President Barack Obama, Director George Lucas


George Lucas famously closed out Star Wars: A New Hope with a rousing medal ceremony for its victorious rebel fighters.

Now, in a happy switcheroo, the Master Jedi himself is getting a sweet taste of that honor: The 69-year-old film legend was among the two dozen recipients of the National Medal of Arts and Humanities, which were awarded by President Barack Obama at a ceremony at the White House Wednesday.

"To make it look like those planes in space are actually flying like they are…I'm just saying, I remember when I first saw Star Wars," the POTUS said, per CNN. "There's a whole generation that thinks special effects always looked like they do today. It used to be that you would see, like, a string on the little model spaceships!"

Lucas, who recently wed longtime love Mellody Hobson, is in illustrious company: Other National Medal of Arts honorees include Angels in America playwright and Lincoln screenwriter Tony Kushner, trailblazing comedian and The Birdcage writer Elaine May, R&B pioneer Allen Toussaint, acclaimed soprano Renée Fleming, iconic musician and recording-industry exec Herb Alpert, and visual artist Ellsworth Kelly.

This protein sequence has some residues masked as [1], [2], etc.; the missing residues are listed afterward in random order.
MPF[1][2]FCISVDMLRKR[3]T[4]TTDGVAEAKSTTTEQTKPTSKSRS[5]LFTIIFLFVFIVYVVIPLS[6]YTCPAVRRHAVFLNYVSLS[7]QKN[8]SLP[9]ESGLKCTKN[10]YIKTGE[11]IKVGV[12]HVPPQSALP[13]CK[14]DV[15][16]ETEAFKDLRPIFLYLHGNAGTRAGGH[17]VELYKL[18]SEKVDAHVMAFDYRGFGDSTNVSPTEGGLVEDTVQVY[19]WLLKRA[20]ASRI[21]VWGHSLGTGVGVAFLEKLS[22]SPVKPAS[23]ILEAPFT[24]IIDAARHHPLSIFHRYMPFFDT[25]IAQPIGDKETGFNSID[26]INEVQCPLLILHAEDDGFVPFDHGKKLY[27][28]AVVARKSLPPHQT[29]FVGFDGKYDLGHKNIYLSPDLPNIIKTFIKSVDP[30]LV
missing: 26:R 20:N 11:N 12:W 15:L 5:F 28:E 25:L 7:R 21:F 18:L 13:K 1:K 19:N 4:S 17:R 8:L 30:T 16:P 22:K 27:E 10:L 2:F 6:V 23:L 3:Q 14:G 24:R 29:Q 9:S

Recipients of the National Medal of Humanities include author Joan Didion, photographer and documentarian Camilo José Vergara, and playwright and Nurse Jackie actress Anna Deavere Smith.

The awards, which were handed out at the East Room, are bestowed through the National Endowment for the Arts in recognition of the "extraordinary accomplishments of individuals engaged in the creation and production of the arts in the United States."

In lauding this year's honorees, Obama told attendees: "At first glance this is a pretty diverse group...And yet for all their differences, today's honorees have one thing in common, and that is they are teachers, whether they realize it or not. They have taught us about ourselves and our world."

The president added: "We celebrate people like our honorees here today not just because of their talent but because they create something new. They create a new space and that becomes a lasting contribution to American life."

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